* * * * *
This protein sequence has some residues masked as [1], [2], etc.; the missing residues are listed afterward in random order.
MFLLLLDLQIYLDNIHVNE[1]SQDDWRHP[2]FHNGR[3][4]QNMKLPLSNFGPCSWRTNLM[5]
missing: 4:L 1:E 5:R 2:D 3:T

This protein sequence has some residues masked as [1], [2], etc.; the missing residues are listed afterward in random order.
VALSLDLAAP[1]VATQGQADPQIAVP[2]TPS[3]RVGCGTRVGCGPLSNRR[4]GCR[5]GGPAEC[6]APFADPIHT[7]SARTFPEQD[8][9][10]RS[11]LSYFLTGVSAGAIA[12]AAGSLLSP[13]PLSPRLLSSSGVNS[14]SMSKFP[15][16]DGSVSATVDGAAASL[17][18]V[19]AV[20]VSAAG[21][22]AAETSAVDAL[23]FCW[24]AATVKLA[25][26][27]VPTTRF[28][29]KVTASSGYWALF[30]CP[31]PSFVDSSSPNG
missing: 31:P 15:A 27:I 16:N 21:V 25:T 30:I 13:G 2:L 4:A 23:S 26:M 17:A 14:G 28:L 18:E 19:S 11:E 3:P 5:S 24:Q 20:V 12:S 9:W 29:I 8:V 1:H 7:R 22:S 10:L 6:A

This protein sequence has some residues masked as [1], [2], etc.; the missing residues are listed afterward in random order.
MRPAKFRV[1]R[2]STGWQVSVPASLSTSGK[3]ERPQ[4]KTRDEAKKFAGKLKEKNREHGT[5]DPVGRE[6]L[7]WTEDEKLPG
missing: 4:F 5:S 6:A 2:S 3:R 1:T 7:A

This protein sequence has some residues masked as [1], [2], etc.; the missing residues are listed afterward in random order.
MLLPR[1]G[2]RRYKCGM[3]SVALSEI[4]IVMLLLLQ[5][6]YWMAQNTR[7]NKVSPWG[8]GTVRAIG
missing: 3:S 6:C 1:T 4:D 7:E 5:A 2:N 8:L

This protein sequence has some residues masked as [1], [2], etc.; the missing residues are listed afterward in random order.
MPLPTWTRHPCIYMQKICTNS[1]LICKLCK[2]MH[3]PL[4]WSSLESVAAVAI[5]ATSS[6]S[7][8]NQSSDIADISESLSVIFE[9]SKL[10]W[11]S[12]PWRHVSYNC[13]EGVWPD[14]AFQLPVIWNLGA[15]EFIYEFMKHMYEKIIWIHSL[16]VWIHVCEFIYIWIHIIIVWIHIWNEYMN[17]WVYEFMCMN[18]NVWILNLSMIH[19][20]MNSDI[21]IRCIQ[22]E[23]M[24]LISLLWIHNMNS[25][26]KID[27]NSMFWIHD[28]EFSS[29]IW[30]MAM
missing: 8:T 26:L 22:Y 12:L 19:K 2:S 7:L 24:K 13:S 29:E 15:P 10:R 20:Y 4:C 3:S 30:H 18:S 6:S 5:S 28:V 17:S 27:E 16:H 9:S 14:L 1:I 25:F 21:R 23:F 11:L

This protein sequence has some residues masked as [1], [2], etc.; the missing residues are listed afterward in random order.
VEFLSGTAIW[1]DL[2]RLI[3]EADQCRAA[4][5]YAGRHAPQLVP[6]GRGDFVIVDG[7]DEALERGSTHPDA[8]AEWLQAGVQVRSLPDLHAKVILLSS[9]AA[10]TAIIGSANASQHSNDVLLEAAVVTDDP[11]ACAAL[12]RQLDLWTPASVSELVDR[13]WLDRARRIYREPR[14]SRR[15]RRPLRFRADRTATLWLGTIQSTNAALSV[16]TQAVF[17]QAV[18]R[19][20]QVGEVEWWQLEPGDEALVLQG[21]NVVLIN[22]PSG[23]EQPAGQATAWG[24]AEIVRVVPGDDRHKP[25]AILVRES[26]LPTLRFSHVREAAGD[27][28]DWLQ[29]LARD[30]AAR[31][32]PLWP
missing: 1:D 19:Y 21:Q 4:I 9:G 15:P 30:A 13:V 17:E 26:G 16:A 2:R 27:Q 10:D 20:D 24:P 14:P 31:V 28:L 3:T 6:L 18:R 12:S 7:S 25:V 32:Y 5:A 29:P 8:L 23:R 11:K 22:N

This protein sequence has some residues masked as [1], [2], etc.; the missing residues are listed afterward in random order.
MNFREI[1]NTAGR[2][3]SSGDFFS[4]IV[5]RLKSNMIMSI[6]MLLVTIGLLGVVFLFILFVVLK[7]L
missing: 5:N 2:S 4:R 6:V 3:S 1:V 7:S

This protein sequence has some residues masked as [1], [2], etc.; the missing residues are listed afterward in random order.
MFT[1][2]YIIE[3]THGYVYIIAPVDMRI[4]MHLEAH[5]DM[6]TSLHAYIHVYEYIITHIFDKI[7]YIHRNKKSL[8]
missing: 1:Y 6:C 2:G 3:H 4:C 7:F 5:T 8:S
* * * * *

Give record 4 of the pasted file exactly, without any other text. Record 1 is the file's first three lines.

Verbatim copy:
This protein sequence has some residues masked as [1], [2], etc.; the missing residues are listed afterward in random order.
MLLPR[1]G[2]RRYKCGM[3]SVALSEI[4]IVMLLLLQ[5][6]YWMAQNTR[7]NKVSPWG[8]GTVRAIG
missing: 3:S 6:C 1:T 4:D 7:E 5:A 2:N 8:L